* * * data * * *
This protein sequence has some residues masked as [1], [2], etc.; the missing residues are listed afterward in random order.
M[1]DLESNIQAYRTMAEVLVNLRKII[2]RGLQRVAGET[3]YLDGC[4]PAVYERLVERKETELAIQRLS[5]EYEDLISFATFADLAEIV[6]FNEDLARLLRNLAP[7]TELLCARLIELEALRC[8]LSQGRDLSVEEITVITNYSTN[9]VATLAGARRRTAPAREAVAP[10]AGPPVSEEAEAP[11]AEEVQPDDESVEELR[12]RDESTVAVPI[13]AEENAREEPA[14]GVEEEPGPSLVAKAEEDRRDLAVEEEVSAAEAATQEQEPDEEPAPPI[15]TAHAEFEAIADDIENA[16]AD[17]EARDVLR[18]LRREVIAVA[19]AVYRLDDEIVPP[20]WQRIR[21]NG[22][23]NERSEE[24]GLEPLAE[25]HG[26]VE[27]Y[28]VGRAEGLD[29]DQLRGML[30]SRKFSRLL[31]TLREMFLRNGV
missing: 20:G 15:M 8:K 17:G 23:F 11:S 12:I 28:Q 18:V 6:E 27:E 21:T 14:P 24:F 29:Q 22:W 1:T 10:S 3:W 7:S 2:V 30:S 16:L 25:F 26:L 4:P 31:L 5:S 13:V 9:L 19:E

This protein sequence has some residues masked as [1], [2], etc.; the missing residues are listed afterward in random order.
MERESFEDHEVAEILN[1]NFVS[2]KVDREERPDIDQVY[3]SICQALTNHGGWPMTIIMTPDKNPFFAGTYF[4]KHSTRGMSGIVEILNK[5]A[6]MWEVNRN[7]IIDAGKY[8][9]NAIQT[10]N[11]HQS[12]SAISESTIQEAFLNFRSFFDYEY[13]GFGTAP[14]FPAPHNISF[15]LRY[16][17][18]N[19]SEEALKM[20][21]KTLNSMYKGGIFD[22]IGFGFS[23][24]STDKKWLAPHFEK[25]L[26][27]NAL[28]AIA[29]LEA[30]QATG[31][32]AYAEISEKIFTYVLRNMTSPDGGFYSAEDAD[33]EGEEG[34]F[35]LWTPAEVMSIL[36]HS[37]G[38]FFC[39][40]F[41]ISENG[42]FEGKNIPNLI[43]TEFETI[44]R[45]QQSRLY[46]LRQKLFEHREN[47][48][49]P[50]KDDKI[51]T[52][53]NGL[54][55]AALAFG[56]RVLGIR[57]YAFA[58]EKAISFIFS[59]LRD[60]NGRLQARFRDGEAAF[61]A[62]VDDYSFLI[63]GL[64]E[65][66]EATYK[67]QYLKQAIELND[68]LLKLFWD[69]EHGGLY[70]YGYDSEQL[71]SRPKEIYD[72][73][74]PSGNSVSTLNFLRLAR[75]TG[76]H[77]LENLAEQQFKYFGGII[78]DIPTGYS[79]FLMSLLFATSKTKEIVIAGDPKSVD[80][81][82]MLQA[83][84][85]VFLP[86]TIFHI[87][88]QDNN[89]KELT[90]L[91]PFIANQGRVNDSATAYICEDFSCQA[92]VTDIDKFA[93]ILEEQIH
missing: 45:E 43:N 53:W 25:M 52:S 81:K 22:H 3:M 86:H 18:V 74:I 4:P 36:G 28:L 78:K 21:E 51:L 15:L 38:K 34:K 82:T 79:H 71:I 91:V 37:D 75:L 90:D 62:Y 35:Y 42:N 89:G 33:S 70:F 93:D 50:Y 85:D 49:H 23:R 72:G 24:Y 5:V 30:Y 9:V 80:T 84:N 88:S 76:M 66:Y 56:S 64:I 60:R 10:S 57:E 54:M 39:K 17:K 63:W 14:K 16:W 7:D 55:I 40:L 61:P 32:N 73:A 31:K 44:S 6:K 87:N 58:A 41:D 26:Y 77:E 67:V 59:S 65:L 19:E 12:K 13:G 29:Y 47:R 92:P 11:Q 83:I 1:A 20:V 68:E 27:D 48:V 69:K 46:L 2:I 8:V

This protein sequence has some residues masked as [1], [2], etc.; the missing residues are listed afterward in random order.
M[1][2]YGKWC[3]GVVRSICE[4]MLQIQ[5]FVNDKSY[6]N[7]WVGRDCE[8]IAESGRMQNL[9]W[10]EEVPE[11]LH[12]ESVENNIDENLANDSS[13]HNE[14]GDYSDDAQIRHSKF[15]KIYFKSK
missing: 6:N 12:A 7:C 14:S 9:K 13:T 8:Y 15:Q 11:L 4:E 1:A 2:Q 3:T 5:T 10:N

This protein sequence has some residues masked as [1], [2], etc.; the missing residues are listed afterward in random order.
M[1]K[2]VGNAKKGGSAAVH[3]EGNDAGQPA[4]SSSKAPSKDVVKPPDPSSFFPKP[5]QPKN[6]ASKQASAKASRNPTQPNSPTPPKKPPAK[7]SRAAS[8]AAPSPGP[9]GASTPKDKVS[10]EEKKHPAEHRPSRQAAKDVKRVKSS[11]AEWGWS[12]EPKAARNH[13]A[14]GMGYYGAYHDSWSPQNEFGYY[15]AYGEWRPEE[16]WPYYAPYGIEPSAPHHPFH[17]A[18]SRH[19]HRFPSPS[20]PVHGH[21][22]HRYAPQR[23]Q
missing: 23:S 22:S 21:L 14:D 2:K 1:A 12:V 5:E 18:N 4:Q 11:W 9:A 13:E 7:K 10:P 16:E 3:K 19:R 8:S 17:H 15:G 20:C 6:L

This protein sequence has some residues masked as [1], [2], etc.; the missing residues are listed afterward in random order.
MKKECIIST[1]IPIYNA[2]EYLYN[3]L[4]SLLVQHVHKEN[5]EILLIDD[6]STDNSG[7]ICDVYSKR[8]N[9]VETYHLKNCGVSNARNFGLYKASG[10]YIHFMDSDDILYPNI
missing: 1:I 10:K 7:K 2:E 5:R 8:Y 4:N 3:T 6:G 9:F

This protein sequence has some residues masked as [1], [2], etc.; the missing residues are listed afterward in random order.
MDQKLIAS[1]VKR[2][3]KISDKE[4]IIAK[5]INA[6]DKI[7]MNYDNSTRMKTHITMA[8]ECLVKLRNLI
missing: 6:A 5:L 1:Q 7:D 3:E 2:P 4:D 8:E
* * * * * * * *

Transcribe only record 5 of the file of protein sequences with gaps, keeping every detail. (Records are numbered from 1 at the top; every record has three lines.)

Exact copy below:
This protein sequence has some residues masked as [1], [2], etc.; the missing residues are listed afterward in random order.
MKKECIIST[1]IPIYNA[2]EYLYN[3]L[4]SLLVQHVHKEN[5]EILLIDD[6]STDNSG[7]ICDVYSKR[8]N[9]VETYHLKNCGVSNARNFGLYKASG[10]YIHFMDSDDILYPNI
missing: 1:I 10:K 7:K 2:E 5:R 8:Y 4:N 3:T 6:G 9:F